BY Todd Dybas 07:53PM 05/24/2011

Dybas: UW hoops schedule no big deal in all ways

Despite traditional complaints about Washington’s non-conference schedule, its model isn’t going to change. That’s not keeping the team from an NCAA tournament breakthrough.

Huskies and point guard Abdul Gaddy will take on Duke next season in New York City. / Drew McKenzie, Sportspress Northwest

Duke. Pretty big deal, that.

Washington will trek to New York City Dec. 10 to take on the Blue Devils in Madison Square Garden. Just four days prior, the Huskies hoopsters will play Marquette and aptly named coach Buzz Williams in MSG.

Fair or not, those two games will define the non-conference schedule for the Huskies next season. The rest of Washington’s pre-Pac-12 schedule, released Tuesday, leaves a line of whackable moles. You know, three-word schools with a direction or state in the name.

South Dakota State. Cal State Northridge. Houston Baptist; good lord.

The annual release of Washington’s schedule coincides with caterwauling about how lightweight non-conference foes are. This year’s schedule is standard for Washington, and other power conference schools.

The Huskies’ inability to push past the Sweet 16 or second round is supposedly tracked back to their non-conference schedule, though evidence is scant that one has anything to do with the other.

Let’s use last season as a microcosm. The Final Four participants, plus Washington, are ideal.

Butler made its second consecutive championship game appearance. Its consistent success makes non-conference scheduling a conundrum. The Bulldogs can’t drag any power school to their gym, so it’s off to “neutral” sites to tangle with the more prestigious haves.

Butler was 9-3 in non-conference play. Three of those games were true road games, four on neutral floors, five at home. The Bulldogs faced four 2011 tournament teams in those 12.

National champion Connecticut went with the most arrogant scheduling road possible. It played 10 non-conference games, seven at home and three on a neutral floor in Maui. Zero true road games. It faced two teams that made the NCAA Tournament. That pansy scheduling didn’t affect their tournament play.

The northeast Huskies won the Maui Invitational after Jim Calhoun spent the first media session explaining how terrible his team was — aside from Kemba Walker, whom he labeled “pretty good at times.”

But Calhoun also offered some prescience that day.

“We need to find out who we are, what we are,” Calhoun said.

He found an answer to both. A really good team with bad grades that cheated in the past, thus making it one of the most embarrassing national champions ever.

Of the Final Four teams, Kentucky played the the most similar non-conference schedule to Washington.

Calipari’s crew played eight home games, three true road games and three neutral games (Maui), to finish 12-2. The Wildcats faced five tournament teams in that stretch.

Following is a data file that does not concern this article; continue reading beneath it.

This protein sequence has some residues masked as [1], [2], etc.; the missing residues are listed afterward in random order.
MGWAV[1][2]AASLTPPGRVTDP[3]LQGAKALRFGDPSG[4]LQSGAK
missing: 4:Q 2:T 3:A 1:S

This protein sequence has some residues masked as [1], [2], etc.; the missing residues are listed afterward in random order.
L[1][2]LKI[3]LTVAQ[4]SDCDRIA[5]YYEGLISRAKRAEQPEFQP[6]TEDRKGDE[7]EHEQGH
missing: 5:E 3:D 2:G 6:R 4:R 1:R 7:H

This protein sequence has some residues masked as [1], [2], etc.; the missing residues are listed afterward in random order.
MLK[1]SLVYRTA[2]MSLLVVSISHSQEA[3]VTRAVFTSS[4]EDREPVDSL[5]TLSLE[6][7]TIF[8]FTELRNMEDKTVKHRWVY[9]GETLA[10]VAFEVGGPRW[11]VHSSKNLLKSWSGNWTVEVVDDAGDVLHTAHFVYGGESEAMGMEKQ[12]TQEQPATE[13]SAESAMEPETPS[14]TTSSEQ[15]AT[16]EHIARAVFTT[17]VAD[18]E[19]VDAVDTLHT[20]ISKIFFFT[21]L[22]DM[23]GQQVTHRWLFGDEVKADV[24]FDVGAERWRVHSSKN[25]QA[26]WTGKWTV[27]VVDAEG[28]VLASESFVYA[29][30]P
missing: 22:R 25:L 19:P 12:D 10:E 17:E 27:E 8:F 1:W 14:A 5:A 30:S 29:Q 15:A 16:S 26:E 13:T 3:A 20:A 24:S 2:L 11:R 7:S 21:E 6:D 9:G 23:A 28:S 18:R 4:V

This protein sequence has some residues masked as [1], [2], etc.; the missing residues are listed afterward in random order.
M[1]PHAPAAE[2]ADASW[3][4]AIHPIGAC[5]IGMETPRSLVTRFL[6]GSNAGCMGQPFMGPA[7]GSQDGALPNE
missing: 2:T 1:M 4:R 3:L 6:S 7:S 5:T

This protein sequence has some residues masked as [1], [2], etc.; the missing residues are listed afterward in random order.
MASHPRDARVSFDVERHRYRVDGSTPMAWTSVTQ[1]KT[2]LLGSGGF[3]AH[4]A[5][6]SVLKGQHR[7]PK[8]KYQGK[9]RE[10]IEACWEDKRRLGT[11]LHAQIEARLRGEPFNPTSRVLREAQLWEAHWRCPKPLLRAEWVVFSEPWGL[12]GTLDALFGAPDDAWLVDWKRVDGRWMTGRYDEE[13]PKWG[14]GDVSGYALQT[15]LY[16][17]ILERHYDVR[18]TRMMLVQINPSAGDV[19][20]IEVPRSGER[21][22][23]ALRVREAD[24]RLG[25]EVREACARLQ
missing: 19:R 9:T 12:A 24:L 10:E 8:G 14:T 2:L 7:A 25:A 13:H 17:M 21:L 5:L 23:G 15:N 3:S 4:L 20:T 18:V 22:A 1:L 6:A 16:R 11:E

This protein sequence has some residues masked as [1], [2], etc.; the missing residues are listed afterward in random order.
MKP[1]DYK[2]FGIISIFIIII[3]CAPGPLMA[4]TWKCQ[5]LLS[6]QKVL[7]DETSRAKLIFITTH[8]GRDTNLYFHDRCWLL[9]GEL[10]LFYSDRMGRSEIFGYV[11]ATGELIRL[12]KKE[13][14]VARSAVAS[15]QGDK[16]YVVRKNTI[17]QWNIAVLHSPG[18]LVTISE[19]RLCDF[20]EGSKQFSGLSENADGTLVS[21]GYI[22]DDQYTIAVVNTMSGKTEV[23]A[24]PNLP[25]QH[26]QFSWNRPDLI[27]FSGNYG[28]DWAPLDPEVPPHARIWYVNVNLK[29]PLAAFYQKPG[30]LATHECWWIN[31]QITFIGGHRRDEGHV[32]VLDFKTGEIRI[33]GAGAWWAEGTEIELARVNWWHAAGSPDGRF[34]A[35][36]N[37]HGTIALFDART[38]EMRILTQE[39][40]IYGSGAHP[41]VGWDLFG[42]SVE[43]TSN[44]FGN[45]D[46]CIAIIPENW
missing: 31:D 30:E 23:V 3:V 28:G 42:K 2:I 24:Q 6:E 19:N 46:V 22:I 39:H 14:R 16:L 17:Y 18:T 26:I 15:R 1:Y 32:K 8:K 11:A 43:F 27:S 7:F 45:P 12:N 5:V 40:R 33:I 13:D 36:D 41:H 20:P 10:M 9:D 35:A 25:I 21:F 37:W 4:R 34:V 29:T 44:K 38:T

Then there’s Virginia Commonwealth. Its schedule exemplifies the life of a college basketball have-not who will receive nothing from the haves. Too risky for the big wigs.

After finishing 27-9 in 2009-10 — and playing in the RPI-barraging Colonial Athletic Association —  the Rams played four road games and three neutral court games during 2010-11 non-conference play. One of those neutral-court games was a tight win over UCLA in MSG, for which the Pac-10 was derided. “Conference is down again” came the screams. May have been true, but losing to VCU was no indicator of such a declaration.

Just five home games countered the plentiful travel by the Rams. VCU finished 9-3.

Washington was 9-3 in 12 non-conference games. Seven were at home, three neutral (Maui) and two on the road. But only one was a legit road game, at Texas A&M. Playing Seattle U at KeyArena barely counts.

That added up to the Huskies losing in the second round of the NCAA Tournament last year. Did non-conference matter then? Or was it the three future NBA players who started for North Carolina?

Surely the Maui environment helped the youngsters learn. That was three days of ferocious basketball, particularly the game against Kentucky.

Playing Marquette in MSG this year will be good for competition. Facing Duke is an exceptional public relations bonus in addition to Washington players facing a top 10 team.

College basketball scheduling is the first major move of the season for any coach. Weighing confidence versus competition is always a challenge. Determining how much your club can take versus what it needs to learn is a hypothetical preseason exercise. The expected level of conference play is another pressing factor.

This schedule is standard for Washington under Lorenzo Romar. Huskies fans shouldn’t have a problem with it. Teams evolve so much from November to March that four road games versus two prior to conference play has little influence.

But this schedule can help the Huskies influence the Pac-12’s dented rep. Back-to-back wins on national television by Washington would do wonders.

Otherwise, this schedule is rinse and repeat. And that’s fine.

Full Huskies schedule.

Follow Todd on Twitter at @Todd_Dybas


  • Michael Kaiser

    I agree.

  • Michael Kaiser

    By the way, I “agree” with Art.  As for Cust, take away his walks–something you really are not looking for from your DH, although things are changing a bit with regard to DH expectations–and he would be borderline worthless.

    • Alex Ferri

      That’s like saying, “Take away Jose Bautista’s home runs and he would be borderline worthless.” 

      OBP is a big part of what makes Cust valuable– you can’t just disregard them. Also, a .457 slugging in May is pretty good considering offense is at a 20 year low.

  • Brett

    Agreed.  Cust is fine.  LF and 3B are the real problems.